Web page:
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Carpal Tunnel Syndrome: A Growing Epidemic Among Dental Professionals?

The carpal tunnel region - bounded by the carpal bones of the wrist along the floor and the flexor retinaculum along the roof and sides - can become afflicted with a focal peripheral neuropathy known as carpal tunnel syndrome. This disease process involves peripheral nerve dysfunction of the median nerve as it passes through the carpal tunnel region of the wrist. The median nerve is surrounded by nine finger flexor tendons, which also travel through the tunnel (Figure 1). Once the median nerve exits the carpal tunnel, it innervates the thenar muscles of the thumb and the skin covering the thumb, second, third, and the radial half of the fourth digit (Figure 2). Nerve dysfunction in carpal tunnel syndrome is generally due to either chronic pressure-induced loss of the myelin sheath covering (demyelination) and/or acute focal block in the ability of the nerve to conduct impulses beyond a certain site (conduction block) (Figure 3). In severe conditions, these processes can result in the death of nerve fibers (axon loss).



Symptoms of carpal tunnel syndrome include paresthesias, incoordination of the fingers, the rapid onset of hand fatigue and, in severe cases, overt weakness of the hands. Nocturnal symptom exacerbation - as well as temporary symptom relief with vigorous shaking of the hands (ie, "flick sign") are additional pathognomic signs. Although symptom onset is generally insidious, it can be acute and precipitated by vigorous or prolonged use of the hands. The symptoms are, therefore, potentially intensified by the performance of dental procedures and can significantly inhibit these activities.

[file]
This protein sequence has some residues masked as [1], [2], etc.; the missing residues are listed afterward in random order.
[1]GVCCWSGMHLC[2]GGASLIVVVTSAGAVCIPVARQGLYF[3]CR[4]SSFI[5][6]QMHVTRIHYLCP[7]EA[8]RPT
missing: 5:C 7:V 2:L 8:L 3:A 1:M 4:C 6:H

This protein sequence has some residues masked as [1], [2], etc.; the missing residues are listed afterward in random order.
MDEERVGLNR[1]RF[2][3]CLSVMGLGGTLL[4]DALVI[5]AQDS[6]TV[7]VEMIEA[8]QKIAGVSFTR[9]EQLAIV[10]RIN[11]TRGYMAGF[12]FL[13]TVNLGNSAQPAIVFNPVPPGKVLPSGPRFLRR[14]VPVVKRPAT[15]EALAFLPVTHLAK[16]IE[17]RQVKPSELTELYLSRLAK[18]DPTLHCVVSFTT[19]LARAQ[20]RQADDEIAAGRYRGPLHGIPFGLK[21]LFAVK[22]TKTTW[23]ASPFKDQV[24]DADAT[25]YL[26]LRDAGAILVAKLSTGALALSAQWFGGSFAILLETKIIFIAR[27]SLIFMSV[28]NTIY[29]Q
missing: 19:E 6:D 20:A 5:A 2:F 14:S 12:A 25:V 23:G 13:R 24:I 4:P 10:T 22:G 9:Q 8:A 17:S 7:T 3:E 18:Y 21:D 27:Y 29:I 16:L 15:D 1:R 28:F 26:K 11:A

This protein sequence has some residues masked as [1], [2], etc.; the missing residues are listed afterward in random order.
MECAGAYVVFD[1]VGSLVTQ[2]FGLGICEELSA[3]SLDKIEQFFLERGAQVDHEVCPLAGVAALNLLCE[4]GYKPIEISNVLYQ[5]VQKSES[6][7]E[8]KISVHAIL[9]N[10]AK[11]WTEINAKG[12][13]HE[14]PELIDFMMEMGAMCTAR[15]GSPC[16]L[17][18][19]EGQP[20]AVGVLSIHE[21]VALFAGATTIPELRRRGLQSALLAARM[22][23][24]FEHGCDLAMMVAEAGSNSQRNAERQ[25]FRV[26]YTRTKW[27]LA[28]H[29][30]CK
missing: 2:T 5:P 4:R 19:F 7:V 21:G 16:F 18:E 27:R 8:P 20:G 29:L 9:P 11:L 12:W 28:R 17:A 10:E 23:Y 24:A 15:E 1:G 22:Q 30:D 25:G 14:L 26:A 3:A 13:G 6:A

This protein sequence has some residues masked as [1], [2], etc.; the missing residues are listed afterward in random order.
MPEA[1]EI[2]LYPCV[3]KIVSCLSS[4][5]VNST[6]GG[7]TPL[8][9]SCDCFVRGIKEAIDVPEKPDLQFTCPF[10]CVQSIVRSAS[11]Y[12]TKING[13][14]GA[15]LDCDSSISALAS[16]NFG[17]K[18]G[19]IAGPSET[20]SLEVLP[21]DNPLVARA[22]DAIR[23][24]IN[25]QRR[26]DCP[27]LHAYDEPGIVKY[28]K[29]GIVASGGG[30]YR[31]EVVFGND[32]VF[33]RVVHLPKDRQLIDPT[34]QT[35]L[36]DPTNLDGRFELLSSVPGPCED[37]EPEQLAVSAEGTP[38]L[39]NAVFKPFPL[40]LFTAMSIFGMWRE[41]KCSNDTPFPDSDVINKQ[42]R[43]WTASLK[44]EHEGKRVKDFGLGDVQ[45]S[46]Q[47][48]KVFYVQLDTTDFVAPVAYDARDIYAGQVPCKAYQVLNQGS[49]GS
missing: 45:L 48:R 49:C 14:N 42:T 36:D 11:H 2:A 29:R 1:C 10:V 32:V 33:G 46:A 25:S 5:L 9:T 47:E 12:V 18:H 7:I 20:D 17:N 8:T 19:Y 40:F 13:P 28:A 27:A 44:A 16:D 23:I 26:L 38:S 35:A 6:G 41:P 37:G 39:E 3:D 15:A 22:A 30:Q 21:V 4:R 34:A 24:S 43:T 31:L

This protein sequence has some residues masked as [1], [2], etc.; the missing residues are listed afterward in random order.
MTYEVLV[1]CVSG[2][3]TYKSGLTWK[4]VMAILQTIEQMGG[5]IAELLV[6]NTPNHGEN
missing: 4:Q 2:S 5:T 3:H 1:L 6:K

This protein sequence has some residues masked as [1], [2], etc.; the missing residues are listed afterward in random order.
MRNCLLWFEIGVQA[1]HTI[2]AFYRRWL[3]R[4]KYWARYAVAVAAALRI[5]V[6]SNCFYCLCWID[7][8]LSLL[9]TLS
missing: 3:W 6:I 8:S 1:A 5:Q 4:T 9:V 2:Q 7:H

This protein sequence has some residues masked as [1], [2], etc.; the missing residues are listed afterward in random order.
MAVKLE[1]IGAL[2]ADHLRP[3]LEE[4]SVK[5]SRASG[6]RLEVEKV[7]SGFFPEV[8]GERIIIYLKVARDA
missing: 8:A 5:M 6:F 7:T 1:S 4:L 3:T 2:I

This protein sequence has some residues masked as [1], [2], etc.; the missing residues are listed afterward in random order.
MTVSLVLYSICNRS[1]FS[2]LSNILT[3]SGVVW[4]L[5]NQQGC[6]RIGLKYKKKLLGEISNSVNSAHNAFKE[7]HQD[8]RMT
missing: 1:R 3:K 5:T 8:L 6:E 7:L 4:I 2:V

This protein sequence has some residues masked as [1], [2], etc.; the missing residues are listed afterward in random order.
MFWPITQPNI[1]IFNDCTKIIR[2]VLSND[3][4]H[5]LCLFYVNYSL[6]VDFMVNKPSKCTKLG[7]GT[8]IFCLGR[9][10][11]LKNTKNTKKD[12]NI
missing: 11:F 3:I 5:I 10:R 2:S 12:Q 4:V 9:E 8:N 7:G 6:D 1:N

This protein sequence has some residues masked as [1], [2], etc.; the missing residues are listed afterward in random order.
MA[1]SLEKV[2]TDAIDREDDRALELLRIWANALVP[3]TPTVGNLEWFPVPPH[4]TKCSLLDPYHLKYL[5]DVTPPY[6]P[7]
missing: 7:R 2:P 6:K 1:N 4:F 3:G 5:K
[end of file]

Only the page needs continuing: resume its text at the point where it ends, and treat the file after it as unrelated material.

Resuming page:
Although carpal tunnel syndrome has been attributed to numerous etiological factors,1-12 the buildup of pressure within the tunnel and its subsequent transmission to the median nerve is a common denominator. Several medical conditions associated with carpal tunnel syndrome include diabetes mellitus, situations related to fluid overload, tenosynovitis, and connective tissue diseases. Due to the swelling of the nine finger flexor tendon sheaths (flexor tenosynovitis) as they pass through the tunnel, this pressure can significantly increase. Swelling occurs as a result of diseases that directly affect the tendon sheath or from repetitive activities that result in an overuse form of flexor tenosynovitis. Intratunnel pressure can also escalate due to poor ergonomic wrist positions (eg, extension).13,14 Dental procedures have the potential to cause carpal tunnel syndrome via the combined effects of flexor tenosynovitis and repetitive hand movements; pressure increases from the occasional assumption of awkward hand positions. In addition, the use of vibrating handheld instruments has been identified as an independent risk factor for carpal tunnel syndrome.15,16 Dental hygienists are believed to be particularly at risk for this condition.15,17-21


Incidence in the Dental Profession

Although the performance of dental procedures is a potential precipitant of carpal tunnel syndrome, relatively few studies have attempted to quantitate the incidence in dental professionals. For example, although a survey from a population of clinicians in Nebraska estimated a 29% incidence of "upper limb or neck peripheral neuropathy" in general, it did not specifically address the incidence of carpal tunnel syndrome.22 Since carpal tunnel syndrome is a frequent upper extremity entrapment neuropathy, however, this study does suggest that it potentially affects a large number of dental professionals. Using vibration threshold testing,17 one study of 58 hygienists determined a 25.9% symptom rate and a 12% actual disease rate for this condition.